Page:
Documents to download

A common question is how a creditor can recover payment of an unsecured debt.  If a negotiated settlement is impossible, creditors might begin legal proceedings in their local county court. If, having considered all the evidence, the court decides that the debt is properly owed, it will make a judgment order in favour of the claimant (known as a CCJ). In legal terms, the claimant is said to have “obtained judgment against the defendant”. However, obtaining a CCJ is only the first step in the debt recovery process, the next step is to enforce the judgment.

A CCJ will typically give the judgment debtor 14 days to repay the debt or deadlines by which instalments must be paid. On the making of a CCJ, some judgment debtors will immediately pay the debt in full, in which case the matter is closed. Others may not. They may refuse to comply with the CCJ or simply ignore it. The court will not enforce a judgment order unless it is specifically asked to do so. In other words, the judgment creditor must go back to court to force the judgment debtor to pay.

There are various enforcement methods that can be used to force payment of a money judgment. They include a warrant of control (or, in respect of the High Court, a writ of control) over the debtor’s assets; a third party debt order; an attachment of earnings order; or a charging order on the debtor’s property (usually their home). A judgment creditor can use any method available (several methods can be used simultaneously or one after the other). Each method of civil debt enforcement method has its own strengths and weaknesses. The right method of enforcement will depend on what assets the judgment debtor owns and if they earn a regular income.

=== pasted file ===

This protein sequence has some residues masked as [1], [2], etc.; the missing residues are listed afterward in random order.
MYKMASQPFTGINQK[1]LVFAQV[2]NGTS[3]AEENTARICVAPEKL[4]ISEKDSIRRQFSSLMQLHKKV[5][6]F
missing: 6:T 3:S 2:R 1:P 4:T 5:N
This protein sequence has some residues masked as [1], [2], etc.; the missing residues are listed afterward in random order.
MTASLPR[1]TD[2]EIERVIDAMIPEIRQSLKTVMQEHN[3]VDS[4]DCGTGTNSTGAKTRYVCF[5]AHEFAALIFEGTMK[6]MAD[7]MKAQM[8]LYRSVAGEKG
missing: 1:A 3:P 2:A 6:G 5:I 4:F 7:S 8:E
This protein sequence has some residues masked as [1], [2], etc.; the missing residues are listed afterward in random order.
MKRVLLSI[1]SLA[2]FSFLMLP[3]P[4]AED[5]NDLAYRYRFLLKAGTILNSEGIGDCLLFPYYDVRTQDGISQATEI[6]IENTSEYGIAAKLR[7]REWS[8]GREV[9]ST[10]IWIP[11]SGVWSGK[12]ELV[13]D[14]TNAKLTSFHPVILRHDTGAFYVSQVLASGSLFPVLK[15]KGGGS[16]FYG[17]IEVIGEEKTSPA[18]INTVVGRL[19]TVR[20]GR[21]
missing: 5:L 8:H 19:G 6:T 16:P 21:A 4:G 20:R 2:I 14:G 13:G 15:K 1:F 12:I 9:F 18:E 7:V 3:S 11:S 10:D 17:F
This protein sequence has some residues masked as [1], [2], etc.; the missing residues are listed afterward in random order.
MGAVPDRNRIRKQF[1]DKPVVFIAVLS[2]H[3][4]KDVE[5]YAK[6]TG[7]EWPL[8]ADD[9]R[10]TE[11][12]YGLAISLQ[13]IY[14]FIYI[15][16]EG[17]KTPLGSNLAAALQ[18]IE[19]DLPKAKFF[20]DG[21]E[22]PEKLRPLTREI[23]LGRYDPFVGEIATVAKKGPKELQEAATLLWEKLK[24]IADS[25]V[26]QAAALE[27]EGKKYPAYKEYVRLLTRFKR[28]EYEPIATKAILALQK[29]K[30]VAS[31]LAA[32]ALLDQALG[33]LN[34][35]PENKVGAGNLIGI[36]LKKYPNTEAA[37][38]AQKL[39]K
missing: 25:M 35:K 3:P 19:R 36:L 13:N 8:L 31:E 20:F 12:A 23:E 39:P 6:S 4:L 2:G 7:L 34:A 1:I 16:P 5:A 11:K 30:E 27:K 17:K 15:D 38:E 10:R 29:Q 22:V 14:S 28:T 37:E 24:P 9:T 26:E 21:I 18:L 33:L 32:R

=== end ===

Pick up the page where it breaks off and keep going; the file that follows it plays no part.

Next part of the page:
Before beginning any enforcement action, the judgment creditor should, as far as possible, investigate the debtor’s financial resources to ascertain whether the debtor has the financial means to repay the debt. For example, if the debtor owns a property it may be possible to apply for a charging order. Where the judgment debtor is a company, Companies House may hold its annual accounts and information about any insolvency proceedings or legal charges against business assets.  Another option is for the judgment creditor to apply to the court for an order to obtain information.  Under this order, the judgment debtor must attend the court to answer detailed questions about their financial position. This information can help the creditor decide what type of enforcement action (if any) is appropriate.

This briefing paper considers the different methods of civil debt enforcement available to a judgment creditor in England and Wales.  It also considers the effect of insolvency upon enforcement.

Documents to download

Related posts